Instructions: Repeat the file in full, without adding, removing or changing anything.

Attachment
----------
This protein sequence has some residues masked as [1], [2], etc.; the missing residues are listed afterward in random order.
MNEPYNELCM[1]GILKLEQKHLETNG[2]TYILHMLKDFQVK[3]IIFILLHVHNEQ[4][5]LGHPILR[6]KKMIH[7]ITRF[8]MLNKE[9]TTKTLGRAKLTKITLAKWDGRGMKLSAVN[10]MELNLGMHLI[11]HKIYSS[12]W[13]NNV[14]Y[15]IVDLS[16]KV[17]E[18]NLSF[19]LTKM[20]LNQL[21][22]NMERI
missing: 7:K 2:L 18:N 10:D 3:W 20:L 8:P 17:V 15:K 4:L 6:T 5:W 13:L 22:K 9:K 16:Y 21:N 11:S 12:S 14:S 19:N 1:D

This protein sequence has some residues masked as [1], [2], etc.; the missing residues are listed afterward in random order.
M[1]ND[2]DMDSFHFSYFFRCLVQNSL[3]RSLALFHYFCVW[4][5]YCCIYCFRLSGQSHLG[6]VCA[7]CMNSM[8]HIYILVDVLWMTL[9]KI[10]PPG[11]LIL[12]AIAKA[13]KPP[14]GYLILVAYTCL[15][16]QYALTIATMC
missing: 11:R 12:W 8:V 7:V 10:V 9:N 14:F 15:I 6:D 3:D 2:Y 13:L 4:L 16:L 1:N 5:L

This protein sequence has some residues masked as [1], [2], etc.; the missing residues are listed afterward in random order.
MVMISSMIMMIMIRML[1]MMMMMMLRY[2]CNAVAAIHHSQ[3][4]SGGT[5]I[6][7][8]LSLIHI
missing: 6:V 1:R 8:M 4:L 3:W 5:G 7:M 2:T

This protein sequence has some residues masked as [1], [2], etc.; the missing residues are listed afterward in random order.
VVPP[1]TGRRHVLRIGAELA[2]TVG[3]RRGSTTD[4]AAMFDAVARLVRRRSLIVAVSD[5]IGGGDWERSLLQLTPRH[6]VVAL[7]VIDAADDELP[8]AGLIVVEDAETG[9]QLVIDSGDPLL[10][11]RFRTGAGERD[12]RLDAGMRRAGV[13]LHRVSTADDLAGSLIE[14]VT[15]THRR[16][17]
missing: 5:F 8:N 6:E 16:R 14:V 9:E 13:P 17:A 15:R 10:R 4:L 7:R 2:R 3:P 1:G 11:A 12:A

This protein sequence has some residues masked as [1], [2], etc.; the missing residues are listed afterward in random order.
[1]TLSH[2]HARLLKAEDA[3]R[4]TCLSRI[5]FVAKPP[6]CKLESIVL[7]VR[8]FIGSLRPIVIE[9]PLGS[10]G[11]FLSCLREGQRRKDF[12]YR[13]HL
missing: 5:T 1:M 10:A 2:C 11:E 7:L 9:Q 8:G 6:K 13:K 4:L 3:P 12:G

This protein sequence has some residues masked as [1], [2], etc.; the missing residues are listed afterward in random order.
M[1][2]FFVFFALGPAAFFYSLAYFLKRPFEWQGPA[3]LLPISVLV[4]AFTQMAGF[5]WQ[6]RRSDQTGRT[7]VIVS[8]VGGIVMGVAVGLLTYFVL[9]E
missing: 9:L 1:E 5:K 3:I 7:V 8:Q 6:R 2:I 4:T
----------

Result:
This protein sequence has some residues masked as [1], [2], etc.; the missing residues are listed afterward in random order.
MNEPYNELCM[1]GILKLEQKHLETNG[2]TYILHMLKDFQVK[3]IIFILLHVHNEQ[4][5]LGHPILR[6]KKMIH[7]ITRF[8]MLNKE[9]TTKTLGRAKLTKITLAKWDGRGMKLSAVN[10]MELNLGMHLI[11]HKIYSS[12]W[13]NNV[14]Y[15]IVDLS[16]KV[17]E[18]NLSF[19]LTKM[20]LNQL[21][22]NMERI
missing: 7:K 2:L 18:N 10:D 3:W 20:L 8:P 17:V 15:K 4:L 6:T 5:W 13:L 22:K 9:K 16:Y 21:N 11:S 12:S 14:S 19:N 1:D

This protein sequence has some residues masked as [1], [2], etc.; the missing residues are listed afterward in random order.
M[1]ND[2]DMDSFHFSYFFRCLVQNSL[3]RSLALFHYFCVW[4][5]YCCIYCFRLSGQSHLG[6]VCA[7]CMNSM[8]HIYILVDVLWMTL[9]KI[10]PPG[11]LIL[12]AIAKA[13]KPP[14]GYLILVAYTCL[15][16]QYALTIATMC
missing: 11:R 12:W 8:V 7:V 10:V 9:N 14:F 15:I 6:D 3:D 2:Y 13:L 4:L 16:L 1:N 5:L

This protein sequence has some residues masked as [1], [2], etc.; the missing residues are listed afterward in random order.
MVMISSMIMMIMIRML[1]MMMMMMLRY[2]CNAVAAIHHSQ[3][4]SGGT[5]I[6][7][8]LSLIHI
missing: 6:V 1:R 8:M 4:L 3:W 5:G 7:M 2:T

This protein sequence has some residues masked as [1], [2], etc.; the missing residues are listed afterward in random order.
VVPP[1]TGRRHVLRIGAELA[2]TVG[3]RRGSTTD[4]AAMFDAVARLVRRRSLIVAVSD[5]IGGGDWERSLLQLTPRH[6]VVAL[7]VIDAADDELP[8]AGLIVVEDAETG[9]QLVIDSGDPLL[10][11]RFRTGAGERD[12]RLDAGMRRAGV[13]LHRVSTADDLAGSLIE[14]VT[15]THRR[16][17]
missing: 5:F 8:N 6:E 16:R 14:V 9:E 13:P 17:A 15:R 10:R 4:L 7:R 2:R 3:P 1:G 11:A 12:A

This protein sequence has some residues masked as [1], [2], etc.; the missing residues are listed afterward in random order.
[1]TLSH[2]HARLLKAEDA[3]R[4]TCLSRI[5]FVAKPP[6]CKLESIVL[7]VR[8]FIGSLRPIVIE[9]PLGS[10]G[11]FLSCLREGQRRKDF[12]YR[13]HL
missing: 5:T 1:M 10:A 2:C 11:E 7:L 9:Q 8:G 6:K 13:K 4:L 3:P 12:G

This protein sequence has some residues masked as [1], [2], etc.; the missing residues are listed afterward in random order.
M[1][2]FFVFFALGPAAFFYSLAYFLKRPFEWQGPA[3]LLPISVLV[4]AFTQMAGF[5]WQ[6]RRSDQTGRT[7]VIVS[8]VGGIVMGVAVGLLTYFVL[9]E
missing: 9:L 1:E 5:K 3:I 7:V 8:Q 6:R 2:I 4:T